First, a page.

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World War III Started In 1979 - Speech by U.S. Navy Captain Ouimette

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posted on Jun, 11 2006 @ 06:59 AM
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Relentless....

I quite agree.... something is NOT RIGHT HERE!

Dave




posted on Jun, 11 2006 @ 07:27 AM
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Originally posted by KimWHoffman
Well, that could be, but I might suggest that Captain Quimette got his date wrong. He might want to consider tearing a few pages off his Navy Issue calendar and checking out 1953. That's probably when the WW3 he's describing really started, when the CIA and British intelligence orchestrated a coup d’etat that toppled the democratically elected government of Iran. The government of Mohammad Mossadegh. Could just be that disposing of Mossadegh and restoring the Shah to the Peacock Throne ruffled more than a few feathers in that part of the world.

Hey, I'm not saying we were wrong in initiating a regime change in a foreign country. Heck, the Shah was friendly to our oil companies. But them damn foreigners seem to object to our interference, even if we do know better than them.

One of the big problems in this world is the inability of foreign types to understand our point of view or see the good in what we do for them. And it's just not us. The English, the French, the Spanish, the Dutch, and other like-minded imperalists have run into the same difficulties time and again. That's probably why they're foreigners and we aren't - because of their short-sightedness.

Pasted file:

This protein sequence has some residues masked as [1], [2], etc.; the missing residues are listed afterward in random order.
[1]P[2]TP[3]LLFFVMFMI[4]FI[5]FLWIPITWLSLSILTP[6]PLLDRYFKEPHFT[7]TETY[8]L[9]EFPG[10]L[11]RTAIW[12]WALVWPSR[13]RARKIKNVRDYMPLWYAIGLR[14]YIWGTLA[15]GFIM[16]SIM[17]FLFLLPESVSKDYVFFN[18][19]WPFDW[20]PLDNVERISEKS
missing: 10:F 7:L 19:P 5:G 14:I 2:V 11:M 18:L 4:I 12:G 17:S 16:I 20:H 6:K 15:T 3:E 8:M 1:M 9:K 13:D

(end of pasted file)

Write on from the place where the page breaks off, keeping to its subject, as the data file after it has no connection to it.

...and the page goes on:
I totaly agree with your first paragraph but the last 2 i disagree with totaly. We "foriegners" just dont like imperialism fullstop. Hate us because we are isolationists rather than interventionists. We dont have short-sightedness but rather a appreciation for other peoples and cultures, we prefer to let them evolve themselves rather than force them to fit our mold of societies. But we are more than ready to protect our own people and culture if anyone else tries to imprint their culture on ours. Dam us "foriegners"

Now, reading this article was very intresting. And the "snooze button" is very true. But a few things wrong with this article tht have been pointed out was that it does seem to make out that is whas been one groups that has pulled off all these killings as they have all been different groups with different reasons and intentions, yes i will agree that america has been at was with the middle east for along time, ans it would of started with the islamic revolution in egpyt. But i think that you should ask yourself, why are we at war with these people? Do you see countires from the middle east troops in north america? The war has been fought for along time in the middle east, and if you count up all those attacks what countires do the attacks mostly take place in?

Im not picking sides at all here, i disagree with right winged america and i disagree with islamic states. It is a waste of lives that have been lost, and both sides are wrong. But i do believe that this statement was a very hawkish opinion, and i to tend to disagree with it, america doesnt need to be the "awoken giant" again, but rather try to find a peaceful solution to the matters ahead. The middle east is not nazi germany and japan, these are people who are living in poverty, with little means of waging a war. But nevertheless intresting statement.



posted on Jun, 11 2006 @ 10:18 AM
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Originally posted by wang
but rather try to find a peaceful solution to the matters ahead. The middle east is not nazi germany and japan, these are people who are living in poverty, with little means of waging a war. But nevertheless intresting statement.


The problem seems to be the fundamentalists are in control and to my recollection, that did begin when the Shah was forced out of Iran. Unfortuantely, there does not seem to be a peaceful solution that will satisfy the extremists.

They want all "their" (in their eyes) land back and all non-muslims erradicated from such lands. I think this even includes part of Spain. They seem to have no provision for peacefully co-existing with anyone other than themselves.